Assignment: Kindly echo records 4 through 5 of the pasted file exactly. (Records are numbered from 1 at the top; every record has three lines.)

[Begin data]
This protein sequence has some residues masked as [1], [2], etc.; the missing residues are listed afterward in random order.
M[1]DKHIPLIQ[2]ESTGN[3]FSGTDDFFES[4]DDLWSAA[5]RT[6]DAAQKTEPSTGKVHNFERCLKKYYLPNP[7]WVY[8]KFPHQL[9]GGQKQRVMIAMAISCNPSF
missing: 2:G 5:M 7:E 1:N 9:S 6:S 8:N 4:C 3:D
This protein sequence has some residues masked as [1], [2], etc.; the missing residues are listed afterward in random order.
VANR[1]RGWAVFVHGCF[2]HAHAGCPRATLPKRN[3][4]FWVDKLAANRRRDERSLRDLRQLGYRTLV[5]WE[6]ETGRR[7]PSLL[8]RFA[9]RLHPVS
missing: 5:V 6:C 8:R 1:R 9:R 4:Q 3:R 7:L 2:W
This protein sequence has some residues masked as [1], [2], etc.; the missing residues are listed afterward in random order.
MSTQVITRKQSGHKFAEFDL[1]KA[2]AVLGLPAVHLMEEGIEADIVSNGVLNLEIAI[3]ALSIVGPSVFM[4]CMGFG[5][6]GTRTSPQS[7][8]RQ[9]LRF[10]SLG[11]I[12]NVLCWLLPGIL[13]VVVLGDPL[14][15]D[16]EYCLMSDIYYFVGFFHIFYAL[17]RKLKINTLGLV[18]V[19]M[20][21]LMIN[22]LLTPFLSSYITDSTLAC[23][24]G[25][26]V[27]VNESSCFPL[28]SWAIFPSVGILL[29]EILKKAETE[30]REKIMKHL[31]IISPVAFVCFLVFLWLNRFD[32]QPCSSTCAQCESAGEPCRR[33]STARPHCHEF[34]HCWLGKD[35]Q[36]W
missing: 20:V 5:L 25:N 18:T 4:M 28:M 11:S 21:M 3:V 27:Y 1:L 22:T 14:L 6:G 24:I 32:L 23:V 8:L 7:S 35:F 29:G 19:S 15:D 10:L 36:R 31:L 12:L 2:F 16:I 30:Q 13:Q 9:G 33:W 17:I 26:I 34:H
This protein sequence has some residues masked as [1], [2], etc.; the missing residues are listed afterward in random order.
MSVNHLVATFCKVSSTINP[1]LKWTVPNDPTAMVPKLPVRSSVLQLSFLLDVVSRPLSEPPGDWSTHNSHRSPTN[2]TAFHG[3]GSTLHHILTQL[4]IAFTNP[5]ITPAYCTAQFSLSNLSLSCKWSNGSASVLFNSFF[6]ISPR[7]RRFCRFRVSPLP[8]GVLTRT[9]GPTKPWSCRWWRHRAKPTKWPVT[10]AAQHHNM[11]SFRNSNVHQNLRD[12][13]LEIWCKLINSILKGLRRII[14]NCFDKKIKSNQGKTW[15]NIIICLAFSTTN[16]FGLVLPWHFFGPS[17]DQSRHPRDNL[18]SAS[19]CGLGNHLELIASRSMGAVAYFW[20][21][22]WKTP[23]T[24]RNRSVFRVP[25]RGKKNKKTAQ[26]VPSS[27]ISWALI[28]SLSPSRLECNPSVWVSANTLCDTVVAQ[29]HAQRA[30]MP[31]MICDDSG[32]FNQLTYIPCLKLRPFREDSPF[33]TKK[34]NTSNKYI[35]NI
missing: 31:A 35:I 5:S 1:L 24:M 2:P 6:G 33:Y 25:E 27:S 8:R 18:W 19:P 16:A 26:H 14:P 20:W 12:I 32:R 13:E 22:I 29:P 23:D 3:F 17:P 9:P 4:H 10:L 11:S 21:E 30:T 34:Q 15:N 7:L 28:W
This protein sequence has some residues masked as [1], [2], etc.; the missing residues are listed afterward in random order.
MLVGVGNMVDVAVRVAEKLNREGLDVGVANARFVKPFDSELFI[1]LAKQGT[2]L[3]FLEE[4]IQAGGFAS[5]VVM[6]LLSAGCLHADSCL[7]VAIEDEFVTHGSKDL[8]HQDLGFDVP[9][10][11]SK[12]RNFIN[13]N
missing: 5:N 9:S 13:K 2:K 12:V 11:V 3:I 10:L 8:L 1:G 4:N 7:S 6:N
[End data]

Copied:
This protein sequence has some residues masked as [1], [2], etc.; the missing residues are listed afterward in random order.
MSVNHLVATFCKVSSTINP[1]LKWTVPNDPTAMVPKLPVRSSVLQLSFLLDVVSRPLSEPPGDWSTHNSHRSPTN[2]TAFHG[3]GSTLHHILTQL[4]IAFTNP[5]ITPAYCTAQFSLSNLSLSCKWSNGSASVLFNSFF[6]ISPR[7]RRFCRFRVSPLP[8]GVLTRT[9]GPTKPWSCRWWRHRAKPTKWPVT[10]AAQHHNM[11]SFRNSNVHQNLRD[12][13]LEIWCKLINSILKGLRRII[14]NCFDKKIKSNQGKTW[15]NIIICLAFSTTN[16]FGLVLPWHFFGPS[17]DQSRHPRDNL[18]SAS[19]CGLGNHLELIASRSMGAVAYFW[20][21][22]WKTP[23]T[24]RNRSVFRVP[25]RGKKNKKTAQ[26]VPSS[27]ISWALI[28]SLSPSRLECNPSVWVSANTLCDTVVAQ[29]HAQRA[30]MP[31]MICDDSG[32]FNQLTYIPCLKLRPFREDSPF[33]TKK[34]NTSNKYI[35]NI
missing: 31:A 35:I 5:S 1:L 24:M 2:P 6:G 33:Y 25:E 27:S 8:R 18:W 19:P 16:A 26:H 14:P 20:W 12:I 32:R 13:E 22:I 29:P 23:D 3:F 17:P 9:P 4:H 10:L 11:S 21:E 30:T 34:Q 15:N 7:L 28:W
This protein sequence has some residues masked as [1], [2], etc.; the missing residues are listed afterward in random order.
MLVGVGNMVDVAVRVAEKLNREGLDVGVANARFVKPFDSELFI[1]LAKQGT[2]L[3]FLEE[4]IQAGGFAS[5]VVM[6]LLSAGCLHADSCL[7]VAIEDEFVTHGSKDL[8]HQDLGFDVP[9][10][11]SK[12]RNFIN[13]N
missing: 5:N 9:S 13:K 2:K 12:V 11:V 3:I 10:L 8:L 1:G 4:N 7:S 6:N